Why is Soil Water Important to Plant Growth?
In order to fully comprehend how grasses respond to drought, one must understand what plants need for photosynthesis.
Soil Water is the Limiting Factor for Photosynthesis
Green plants convert solar energy to chemical energy by the process of photosynthesis. This reaction is directly or indirectly responsible for nearly all life on earth.
During photosynthesis, carbon dioxide, a gas, is combined with water and solar energy, and converted to carbohydrates, a solid. Formation of carbohydrates is a chemical way to store the sun’s energy as “food.” Carbohydrates produced from photosynthesis provide energy for all plant growth and maintenance.
Carbohydrate reserves are accumulated in crowns, stolons or rhizomes in the autumn and used to keep dormant buds and below-ground plant parts alive from the end of the growing season to spring green-up.
Carbon dioxide is constantly available in the air we breathe and energy is readily available from the sun. When air temperatures are favorable for plant growth, soil water is the limiting factor for photosynthesis.
The Importance of Carbohydrates for Forage Production
All living plant cells must have carbohydrates to continue life and function; however, photosynthesis occurs only in the presence of sunlight and only in cells with chlorophyll. Plant cells not directly involved in photosynthesis are completely dependent on the translocation of carbohydrates from green foliage or from storage areas known as sources. Recipient tissue is referred to as a sink.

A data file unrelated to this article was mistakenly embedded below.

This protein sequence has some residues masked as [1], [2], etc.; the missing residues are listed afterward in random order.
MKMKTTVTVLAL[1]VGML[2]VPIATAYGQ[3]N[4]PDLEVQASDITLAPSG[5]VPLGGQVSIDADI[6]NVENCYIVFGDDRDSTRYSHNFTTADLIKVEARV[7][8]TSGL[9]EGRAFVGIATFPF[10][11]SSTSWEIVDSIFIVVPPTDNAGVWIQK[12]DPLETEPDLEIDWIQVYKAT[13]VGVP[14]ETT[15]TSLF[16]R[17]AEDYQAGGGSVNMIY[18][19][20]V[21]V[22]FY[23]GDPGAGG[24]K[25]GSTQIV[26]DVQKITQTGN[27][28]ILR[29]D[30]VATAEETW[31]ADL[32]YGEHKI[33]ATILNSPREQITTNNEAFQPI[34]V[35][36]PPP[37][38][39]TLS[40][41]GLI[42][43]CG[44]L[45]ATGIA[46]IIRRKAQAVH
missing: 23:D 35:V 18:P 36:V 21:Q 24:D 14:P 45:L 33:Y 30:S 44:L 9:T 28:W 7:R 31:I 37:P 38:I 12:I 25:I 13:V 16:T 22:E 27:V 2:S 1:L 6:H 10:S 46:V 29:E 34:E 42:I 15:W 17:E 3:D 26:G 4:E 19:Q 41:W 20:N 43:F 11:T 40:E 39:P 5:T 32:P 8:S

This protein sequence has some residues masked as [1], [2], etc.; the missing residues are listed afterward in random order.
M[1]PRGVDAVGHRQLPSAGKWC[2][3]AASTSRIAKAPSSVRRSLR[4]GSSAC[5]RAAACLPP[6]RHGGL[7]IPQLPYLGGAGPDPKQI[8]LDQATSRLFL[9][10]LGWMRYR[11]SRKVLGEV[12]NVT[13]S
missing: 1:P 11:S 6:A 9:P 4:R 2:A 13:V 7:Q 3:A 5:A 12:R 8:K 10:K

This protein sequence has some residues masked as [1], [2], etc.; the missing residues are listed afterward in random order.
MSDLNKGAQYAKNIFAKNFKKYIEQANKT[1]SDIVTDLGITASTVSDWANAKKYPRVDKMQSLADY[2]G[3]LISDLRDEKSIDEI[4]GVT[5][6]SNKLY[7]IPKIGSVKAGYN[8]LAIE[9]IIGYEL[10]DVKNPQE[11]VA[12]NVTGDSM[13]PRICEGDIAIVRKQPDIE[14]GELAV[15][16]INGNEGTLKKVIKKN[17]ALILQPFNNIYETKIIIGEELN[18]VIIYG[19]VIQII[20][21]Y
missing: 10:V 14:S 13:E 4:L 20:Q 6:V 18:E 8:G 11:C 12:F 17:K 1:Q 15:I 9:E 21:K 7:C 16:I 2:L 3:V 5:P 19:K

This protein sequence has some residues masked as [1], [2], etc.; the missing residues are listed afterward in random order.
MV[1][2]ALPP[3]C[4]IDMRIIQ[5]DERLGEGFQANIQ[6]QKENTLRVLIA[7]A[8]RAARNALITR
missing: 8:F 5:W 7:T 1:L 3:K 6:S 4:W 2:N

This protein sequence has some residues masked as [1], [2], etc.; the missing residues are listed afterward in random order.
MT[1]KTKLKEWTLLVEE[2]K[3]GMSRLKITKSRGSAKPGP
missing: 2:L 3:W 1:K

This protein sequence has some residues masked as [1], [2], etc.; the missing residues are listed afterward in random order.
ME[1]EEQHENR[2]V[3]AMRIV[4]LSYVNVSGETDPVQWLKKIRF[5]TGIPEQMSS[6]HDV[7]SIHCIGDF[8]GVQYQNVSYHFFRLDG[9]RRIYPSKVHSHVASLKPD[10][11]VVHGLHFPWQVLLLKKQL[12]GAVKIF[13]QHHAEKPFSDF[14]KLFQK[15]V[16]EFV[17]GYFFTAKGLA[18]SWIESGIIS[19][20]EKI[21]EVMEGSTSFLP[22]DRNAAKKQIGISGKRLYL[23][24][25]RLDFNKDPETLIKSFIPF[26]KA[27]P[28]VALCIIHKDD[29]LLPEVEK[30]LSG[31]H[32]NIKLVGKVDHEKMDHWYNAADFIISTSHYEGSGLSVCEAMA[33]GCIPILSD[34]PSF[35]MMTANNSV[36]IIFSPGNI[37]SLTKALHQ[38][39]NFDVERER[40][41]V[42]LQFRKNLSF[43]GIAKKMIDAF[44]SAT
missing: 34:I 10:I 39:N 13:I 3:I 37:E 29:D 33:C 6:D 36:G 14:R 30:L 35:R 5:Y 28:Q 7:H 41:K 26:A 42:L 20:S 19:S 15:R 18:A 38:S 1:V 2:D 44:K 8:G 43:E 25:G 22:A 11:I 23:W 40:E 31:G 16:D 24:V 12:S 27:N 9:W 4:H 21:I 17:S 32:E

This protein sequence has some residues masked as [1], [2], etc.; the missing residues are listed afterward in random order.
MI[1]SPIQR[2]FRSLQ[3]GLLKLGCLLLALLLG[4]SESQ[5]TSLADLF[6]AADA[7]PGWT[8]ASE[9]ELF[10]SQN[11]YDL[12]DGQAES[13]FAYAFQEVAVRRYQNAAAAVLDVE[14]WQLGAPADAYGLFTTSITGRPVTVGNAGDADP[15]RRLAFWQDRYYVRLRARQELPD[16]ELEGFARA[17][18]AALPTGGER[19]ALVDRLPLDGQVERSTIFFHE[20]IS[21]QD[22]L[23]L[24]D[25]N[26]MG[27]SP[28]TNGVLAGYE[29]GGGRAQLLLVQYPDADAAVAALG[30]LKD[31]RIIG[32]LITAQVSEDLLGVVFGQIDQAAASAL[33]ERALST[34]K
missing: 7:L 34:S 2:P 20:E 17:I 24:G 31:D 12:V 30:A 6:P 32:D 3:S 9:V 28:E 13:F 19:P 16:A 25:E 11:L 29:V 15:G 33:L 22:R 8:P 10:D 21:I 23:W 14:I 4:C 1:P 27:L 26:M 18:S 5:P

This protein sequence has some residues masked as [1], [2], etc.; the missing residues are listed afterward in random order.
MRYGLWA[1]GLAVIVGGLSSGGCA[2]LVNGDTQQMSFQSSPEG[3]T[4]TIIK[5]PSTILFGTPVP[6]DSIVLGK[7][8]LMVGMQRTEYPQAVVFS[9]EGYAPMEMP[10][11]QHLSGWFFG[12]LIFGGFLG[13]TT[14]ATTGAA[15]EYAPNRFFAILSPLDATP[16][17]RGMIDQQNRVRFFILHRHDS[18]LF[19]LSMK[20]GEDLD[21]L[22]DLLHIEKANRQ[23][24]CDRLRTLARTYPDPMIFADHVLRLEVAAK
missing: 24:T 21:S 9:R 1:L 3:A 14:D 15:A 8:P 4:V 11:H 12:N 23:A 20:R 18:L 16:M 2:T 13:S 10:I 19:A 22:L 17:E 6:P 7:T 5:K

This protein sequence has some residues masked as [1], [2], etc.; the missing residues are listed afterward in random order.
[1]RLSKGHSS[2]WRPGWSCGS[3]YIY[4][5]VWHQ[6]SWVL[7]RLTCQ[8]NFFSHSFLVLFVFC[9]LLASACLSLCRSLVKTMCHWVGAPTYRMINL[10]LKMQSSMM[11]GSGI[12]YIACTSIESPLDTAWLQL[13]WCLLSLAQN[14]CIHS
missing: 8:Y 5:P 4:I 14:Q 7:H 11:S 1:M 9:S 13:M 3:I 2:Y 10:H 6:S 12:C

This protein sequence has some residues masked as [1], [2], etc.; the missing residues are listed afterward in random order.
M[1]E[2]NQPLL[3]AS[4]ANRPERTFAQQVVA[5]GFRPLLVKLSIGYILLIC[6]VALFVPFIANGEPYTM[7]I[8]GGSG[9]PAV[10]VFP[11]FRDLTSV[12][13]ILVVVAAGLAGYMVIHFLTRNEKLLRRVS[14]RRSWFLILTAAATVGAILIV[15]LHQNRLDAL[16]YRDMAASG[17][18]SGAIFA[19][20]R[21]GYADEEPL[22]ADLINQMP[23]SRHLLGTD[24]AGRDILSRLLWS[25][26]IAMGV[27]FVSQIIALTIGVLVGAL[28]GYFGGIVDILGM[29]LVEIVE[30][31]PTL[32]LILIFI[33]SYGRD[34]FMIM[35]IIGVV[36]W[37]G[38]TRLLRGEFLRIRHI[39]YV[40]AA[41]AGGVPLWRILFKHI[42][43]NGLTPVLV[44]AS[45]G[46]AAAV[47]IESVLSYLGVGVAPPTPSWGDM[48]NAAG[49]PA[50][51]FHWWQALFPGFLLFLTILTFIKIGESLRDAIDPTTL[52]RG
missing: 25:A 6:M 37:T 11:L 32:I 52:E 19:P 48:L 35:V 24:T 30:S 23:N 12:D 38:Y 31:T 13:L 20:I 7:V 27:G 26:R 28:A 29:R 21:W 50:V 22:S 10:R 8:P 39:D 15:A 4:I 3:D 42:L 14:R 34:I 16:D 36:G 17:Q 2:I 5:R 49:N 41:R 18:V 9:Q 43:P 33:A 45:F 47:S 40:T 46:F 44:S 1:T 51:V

Drought reduces the supply of available soil water. Overgrazing reduces the ability of plants to extract soil water. Additionally, reductions in plant cover caused by overgrazing and natural defoliation processes, like fire or severe hail, often reduce the amount of rain water that enters the soil because of runoff losses. Overgrazing has a profound effect on the total amount of carbohydrates produced per acre. Learn more about grazing and soil moisture.
Relationships between sources and sinks of carbohydrates are seasonally dynamic. Rapid growth of roots, new leaf area or seed heads is evidence of a strong sink. Rapid growth does not occur in all plant parts simultaneously. Carbohydrate sinks compete with one another for products of photosynthesis such as starch and sugar.
Growth of plant parts is reduced or delayed when green leaf area is removed. Grazing pastures every year at the same time, when root growth, bud formation, stolon growth or rhizome growth are seasonally most rapid, reduces subsequent-year forage production potential of most mid- and tall grasses.